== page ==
By Kelen Tuttle, Stanford Synchrontron Radiation Lightsource
Solar power is an important component of our society’s future energy portfolio, and organic materials may be the technology that makes solar cells cheap enough for wide-spread implementation.
Currently, organic or plastic solar cells are relatively inexpensive to make, yet they are also relatively inefficient. Researchers from Princeton University and SSRL recently studied the structure of organic solar cells that were manufactured and processed in different ways to better understand the causes of the inefficiencies.
The experiments, conducted at SSRL Beam Line 11-3, showed a complex relationship between the crystallinity of an organic solar cell’s active layer and the cell’s output current. Output currents were not directly tied with the crystallinity of the polymer (P3HT) in the active layer, as was expected. Instead, the researchers found that the output currents were correlated with the polymer crystallinity only in solar cells in which the fullerene derivative (PCBM), also contained in the active layer, was locally well organized. These results show that the structure of both components is very important, and should both be considered to increase organic solar cell performance. This work was published in the January 7, 2011, issue of Chemical Communications.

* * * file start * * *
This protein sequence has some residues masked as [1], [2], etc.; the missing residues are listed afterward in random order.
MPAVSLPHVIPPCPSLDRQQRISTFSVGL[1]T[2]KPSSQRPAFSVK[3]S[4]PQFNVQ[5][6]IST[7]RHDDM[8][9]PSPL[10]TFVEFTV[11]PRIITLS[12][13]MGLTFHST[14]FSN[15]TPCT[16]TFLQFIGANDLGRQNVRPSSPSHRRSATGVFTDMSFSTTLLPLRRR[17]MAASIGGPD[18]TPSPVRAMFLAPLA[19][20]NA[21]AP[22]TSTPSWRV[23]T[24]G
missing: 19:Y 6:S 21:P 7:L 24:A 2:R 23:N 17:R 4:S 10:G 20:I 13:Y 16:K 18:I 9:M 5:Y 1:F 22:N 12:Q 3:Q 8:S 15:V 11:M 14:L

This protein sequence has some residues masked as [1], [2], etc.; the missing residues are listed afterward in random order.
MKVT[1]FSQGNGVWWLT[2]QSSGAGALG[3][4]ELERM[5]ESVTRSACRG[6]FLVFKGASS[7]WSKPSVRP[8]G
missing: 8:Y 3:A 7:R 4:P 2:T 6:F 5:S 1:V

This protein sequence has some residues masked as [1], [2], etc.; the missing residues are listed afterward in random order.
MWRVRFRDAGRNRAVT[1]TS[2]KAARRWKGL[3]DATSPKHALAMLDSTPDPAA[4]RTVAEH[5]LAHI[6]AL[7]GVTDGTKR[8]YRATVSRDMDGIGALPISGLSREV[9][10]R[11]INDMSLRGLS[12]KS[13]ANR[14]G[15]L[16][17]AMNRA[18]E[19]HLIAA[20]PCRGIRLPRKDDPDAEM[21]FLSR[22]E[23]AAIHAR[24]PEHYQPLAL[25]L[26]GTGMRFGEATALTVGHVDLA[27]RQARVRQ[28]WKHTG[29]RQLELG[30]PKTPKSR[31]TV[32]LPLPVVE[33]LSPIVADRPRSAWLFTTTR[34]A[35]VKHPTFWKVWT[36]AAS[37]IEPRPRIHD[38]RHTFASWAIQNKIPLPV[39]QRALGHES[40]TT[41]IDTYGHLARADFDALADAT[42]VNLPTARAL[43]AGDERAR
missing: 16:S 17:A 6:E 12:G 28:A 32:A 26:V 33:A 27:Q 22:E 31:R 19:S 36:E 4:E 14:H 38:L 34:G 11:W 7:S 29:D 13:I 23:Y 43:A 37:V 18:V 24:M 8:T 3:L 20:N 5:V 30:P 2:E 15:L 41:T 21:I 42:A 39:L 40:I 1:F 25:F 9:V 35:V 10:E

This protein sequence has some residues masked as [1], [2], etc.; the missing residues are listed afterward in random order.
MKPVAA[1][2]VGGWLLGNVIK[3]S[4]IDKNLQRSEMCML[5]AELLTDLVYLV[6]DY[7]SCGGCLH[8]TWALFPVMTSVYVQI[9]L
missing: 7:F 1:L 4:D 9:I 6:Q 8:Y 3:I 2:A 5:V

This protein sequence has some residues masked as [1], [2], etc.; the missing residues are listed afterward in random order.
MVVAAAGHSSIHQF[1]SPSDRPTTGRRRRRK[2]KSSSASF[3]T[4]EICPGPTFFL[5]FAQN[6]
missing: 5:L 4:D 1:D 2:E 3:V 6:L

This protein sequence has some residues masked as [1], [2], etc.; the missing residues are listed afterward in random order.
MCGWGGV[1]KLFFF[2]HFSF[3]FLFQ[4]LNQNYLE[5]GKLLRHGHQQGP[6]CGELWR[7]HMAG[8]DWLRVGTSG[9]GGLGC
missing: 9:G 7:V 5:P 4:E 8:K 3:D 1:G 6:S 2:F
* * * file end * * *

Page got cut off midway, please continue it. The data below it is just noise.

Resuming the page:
Gomez, E. D., Barteau, K. P., Wang, H., Toney, M. F. & Loo, Y.-L. Correlating the scattered intensities of P3HT and PCBM to the current densities of polymer solar cells. Chemical Communications 47, 436-438 (2011).
Enrique D. Gomez